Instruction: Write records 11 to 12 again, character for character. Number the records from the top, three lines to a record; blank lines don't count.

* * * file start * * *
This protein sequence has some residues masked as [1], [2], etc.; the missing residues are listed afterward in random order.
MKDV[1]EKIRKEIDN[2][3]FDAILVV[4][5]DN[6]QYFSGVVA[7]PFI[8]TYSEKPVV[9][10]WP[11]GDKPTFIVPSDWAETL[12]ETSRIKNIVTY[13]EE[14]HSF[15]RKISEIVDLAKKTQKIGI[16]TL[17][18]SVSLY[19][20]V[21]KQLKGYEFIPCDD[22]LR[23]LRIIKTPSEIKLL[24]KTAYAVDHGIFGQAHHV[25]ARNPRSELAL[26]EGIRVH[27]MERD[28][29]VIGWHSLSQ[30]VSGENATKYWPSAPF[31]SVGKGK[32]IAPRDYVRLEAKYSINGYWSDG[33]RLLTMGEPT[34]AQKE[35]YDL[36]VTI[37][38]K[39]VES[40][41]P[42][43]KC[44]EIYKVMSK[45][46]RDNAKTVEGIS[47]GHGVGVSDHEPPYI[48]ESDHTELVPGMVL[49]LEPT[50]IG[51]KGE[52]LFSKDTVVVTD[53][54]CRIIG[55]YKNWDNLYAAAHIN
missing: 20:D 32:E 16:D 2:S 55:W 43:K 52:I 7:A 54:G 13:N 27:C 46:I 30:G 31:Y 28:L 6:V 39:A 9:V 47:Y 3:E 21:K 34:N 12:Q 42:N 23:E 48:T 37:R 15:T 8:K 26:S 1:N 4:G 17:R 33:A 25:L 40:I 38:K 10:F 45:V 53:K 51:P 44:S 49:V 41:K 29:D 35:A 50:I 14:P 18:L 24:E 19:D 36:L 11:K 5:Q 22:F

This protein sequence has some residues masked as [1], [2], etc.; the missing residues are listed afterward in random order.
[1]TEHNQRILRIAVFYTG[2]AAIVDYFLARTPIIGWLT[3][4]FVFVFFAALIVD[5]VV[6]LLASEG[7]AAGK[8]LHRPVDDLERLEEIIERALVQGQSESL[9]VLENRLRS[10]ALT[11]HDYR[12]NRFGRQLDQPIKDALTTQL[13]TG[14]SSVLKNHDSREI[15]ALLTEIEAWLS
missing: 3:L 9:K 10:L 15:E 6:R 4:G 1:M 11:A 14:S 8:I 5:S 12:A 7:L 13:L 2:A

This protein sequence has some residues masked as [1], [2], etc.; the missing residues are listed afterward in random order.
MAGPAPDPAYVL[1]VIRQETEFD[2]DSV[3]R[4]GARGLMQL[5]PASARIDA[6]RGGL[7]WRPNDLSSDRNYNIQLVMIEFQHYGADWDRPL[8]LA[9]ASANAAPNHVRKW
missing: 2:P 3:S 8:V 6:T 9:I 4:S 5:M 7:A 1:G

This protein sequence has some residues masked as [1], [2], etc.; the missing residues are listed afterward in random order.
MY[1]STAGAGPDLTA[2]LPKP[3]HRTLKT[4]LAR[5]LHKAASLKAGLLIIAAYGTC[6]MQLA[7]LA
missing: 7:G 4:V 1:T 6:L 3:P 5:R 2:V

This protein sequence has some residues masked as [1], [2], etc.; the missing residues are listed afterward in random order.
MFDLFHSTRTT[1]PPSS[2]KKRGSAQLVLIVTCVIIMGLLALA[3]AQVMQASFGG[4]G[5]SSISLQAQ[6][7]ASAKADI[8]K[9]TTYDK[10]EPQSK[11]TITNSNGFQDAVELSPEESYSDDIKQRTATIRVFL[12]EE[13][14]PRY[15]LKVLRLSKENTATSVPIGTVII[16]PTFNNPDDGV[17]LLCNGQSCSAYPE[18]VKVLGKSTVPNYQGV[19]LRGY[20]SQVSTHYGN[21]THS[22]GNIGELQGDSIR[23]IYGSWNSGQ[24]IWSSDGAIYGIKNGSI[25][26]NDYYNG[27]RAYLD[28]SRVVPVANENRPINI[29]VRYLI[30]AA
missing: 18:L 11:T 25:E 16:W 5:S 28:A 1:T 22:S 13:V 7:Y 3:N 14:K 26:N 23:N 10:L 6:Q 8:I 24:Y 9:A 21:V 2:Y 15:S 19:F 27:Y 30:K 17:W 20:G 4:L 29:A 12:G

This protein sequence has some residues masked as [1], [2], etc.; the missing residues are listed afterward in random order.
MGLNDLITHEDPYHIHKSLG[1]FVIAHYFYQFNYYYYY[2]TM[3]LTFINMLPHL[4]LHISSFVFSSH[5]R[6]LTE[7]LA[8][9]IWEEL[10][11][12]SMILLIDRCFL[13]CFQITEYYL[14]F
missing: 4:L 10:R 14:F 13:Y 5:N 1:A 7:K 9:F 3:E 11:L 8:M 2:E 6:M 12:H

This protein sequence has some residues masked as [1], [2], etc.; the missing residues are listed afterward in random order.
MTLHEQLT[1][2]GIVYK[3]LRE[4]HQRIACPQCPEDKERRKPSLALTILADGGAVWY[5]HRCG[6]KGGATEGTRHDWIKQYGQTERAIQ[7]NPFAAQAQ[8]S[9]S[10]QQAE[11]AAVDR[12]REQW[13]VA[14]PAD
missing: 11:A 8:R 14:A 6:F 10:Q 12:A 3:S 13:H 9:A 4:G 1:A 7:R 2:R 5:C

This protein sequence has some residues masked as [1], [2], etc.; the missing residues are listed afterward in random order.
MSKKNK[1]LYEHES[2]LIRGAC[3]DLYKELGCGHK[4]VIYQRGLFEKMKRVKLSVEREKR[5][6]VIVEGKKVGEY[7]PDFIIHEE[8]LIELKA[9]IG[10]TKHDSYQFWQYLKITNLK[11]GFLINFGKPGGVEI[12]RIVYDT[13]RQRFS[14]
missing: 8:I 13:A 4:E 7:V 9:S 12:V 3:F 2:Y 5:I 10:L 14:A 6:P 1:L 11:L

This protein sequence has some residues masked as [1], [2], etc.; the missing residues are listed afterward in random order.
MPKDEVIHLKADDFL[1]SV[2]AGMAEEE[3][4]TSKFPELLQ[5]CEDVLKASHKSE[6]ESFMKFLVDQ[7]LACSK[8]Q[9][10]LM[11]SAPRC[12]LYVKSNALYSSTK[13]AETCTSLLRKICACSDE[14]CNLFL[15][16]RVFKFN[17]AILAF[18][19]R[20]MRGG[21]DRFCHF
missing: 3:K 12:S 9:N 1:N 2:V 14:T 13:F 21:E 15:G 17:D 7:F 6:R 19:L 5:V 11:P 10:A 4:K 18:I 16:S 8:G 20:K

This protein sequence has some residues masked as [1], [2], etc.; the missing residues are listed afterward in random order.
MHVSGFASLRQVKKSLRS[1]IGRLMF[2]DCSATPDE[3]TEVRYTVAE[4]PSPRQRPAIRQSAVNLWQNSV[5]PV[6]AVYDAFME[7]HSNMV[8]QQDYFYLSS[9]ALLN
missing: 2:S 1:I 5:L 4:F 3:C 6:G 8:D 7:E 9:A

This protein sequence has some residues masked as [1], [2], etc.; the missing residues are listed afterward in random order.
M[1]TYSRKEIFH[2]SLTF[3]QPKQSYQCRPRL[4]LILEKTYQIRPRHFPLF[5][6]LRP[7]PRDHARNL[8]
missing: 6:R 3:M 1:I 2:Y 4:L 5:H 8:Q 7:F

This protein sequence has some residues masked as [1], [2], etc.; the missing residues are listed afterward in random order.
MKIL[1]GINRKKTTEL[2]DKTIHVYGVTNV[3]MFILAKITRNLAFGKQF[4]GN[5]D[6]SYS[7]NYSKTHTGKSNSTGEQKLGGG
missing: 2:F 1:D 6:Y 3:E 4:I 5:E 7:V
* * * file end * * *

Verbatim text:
This protein sequence has some residues masked as [1], [2], etc.; the missing residues are listed afterward in random order.
M[1]TYSRKEIFH[2]SLTF[3]QPKQSYQCRPRL[4]LILEKTYQIRPRHFPLF[5][6]LRP[7]PRDHARNL[8]
missing: 6:R 3:M 1:I 2:Y 4:L 5:H 8:Q 7:F

This protein sequence has some residues masked as [1], [2], etc.; the missing residues are listed afterward in random order.
MKIL[1]GINRKKTTEL[2]DKTIHVYGVTNV[3]MFILAKITRNLAFGKQF[4]GN[5]D[6]SYS[7]NYSKTHTGKSNSTGEQKLGGG
missing: 2:F 1:D 6:Y 3:E 4:I 5:E 7:V